(Hn 2) In Chapman v. Powers, 150 Miss. 687, 116 So. 609, the Court said: "But where the award is so excessive on the one hand, or so inadequate on the other, as that it is manifest that the jury were unduly influenced in arriving at their verdict, it is the duty of the court to award a new trial upon that ground alone." Putting it differently, if, to let the verdict of the jury stand, it is manifest to the court that there will be a manifest miscarriage of justice, a new trial should be granted.

(Hn 3) In Vaughn v. Bollis, 221 Miss. 589, 73 So. 2d 160, the Court said: "The verdict of the jury will not be disturbed on appeal where a mere preponderance of the evidence is against it, but will be set aside when it is palpably against the weight of the evidence."

In Bush v. Watkins, supra, this Court said: "Of course, the amount of the verdict is usually for the jury. Our test is whether the verdict is so excessive as to be the result of bias, prejudice or passion on the part of the jury."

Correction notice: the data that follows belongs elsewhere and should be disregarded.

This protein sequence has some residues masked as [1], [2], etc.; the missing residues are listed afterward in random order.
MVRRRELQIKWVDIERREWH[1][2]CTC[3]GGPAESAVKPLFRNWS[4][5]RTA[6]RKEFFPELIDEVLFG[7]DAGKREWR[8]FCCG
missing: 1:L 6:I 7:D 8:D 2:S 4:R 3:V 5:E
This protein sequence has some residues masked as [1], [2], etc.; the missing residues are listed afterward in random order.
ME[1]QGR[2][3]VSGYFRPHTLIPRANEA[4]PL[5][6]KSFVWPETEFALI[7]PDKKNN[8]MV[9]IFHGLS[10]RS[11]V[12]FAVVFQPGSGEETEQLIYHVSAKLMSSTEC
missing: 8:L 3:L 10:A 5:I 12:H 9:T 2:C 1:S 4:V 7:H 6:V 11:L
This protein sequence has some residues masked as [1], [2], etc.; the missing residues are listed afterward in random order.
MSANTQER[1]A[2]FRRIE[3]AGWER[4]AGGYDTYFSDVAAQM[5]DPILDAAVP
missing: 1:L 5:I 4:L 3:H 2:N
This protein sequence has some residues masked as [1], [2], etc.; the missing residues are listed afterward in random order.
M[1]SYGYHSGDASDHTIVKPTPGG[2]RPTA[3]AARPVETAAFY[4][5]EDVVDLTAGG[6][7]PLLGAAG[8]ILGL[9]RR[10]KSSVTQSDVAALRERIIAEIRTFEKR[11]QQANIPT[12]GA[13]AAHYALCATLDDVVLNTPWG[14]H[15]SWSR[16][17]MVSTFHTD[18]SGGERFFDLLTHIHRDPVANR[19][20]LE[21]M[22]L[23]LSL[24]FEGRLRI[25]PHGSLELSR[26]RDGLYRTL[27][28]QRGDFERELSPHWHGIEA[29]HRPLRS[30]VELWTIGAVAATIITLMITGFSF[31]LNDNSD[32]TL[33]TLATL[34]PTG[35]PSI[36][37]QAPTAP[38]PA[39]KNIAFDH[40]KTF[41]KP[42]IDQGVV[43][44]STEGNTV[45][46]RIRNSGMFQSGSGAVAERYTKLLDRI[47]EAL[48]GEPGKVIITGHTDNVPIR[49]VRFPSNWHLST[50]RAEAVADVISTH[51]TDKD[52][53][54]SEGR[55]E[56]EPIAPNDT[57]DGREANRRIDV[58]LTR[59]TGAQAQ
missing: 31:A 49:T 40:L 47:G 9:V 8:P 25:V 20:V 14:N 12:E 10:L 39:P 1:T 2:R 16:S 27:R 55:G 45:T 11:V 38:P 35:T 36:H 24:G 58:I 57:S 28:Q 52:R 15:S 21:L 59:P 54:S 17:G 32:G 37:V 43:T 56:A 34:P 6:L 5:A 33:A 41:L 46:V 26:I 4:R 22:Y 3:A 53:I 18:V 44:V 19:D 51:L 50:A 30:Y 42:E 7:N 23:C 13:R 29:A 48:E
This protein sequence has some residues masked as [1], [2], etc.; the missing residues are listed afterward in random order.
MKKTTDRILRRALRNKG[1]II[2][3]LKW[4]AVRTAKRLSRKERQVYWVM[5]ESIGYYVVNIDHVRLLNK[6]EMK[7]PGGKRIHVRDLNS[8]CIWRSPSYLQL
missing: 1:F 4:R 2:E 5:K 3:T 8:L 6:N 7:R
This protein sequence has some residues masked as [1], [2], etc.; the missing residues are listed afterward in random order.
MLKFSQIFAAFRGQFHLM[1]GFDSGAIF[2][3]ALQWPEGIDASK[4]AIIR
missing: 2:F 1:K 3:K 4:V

The general rule is stated in these words in 16 Am. Jur., page 167, Sec. 245, "The general rule authorizing a review and a reversal on the ground of the inadequacy of damages in the verdict applies in the case of verdicts in actions for wrongful death, where actual and compensatory damages are inadequately assessed. This is true where it clearly appears from the uncontradicted evidence that the amount of the verdict bears no reasonable relation to the loss suffered."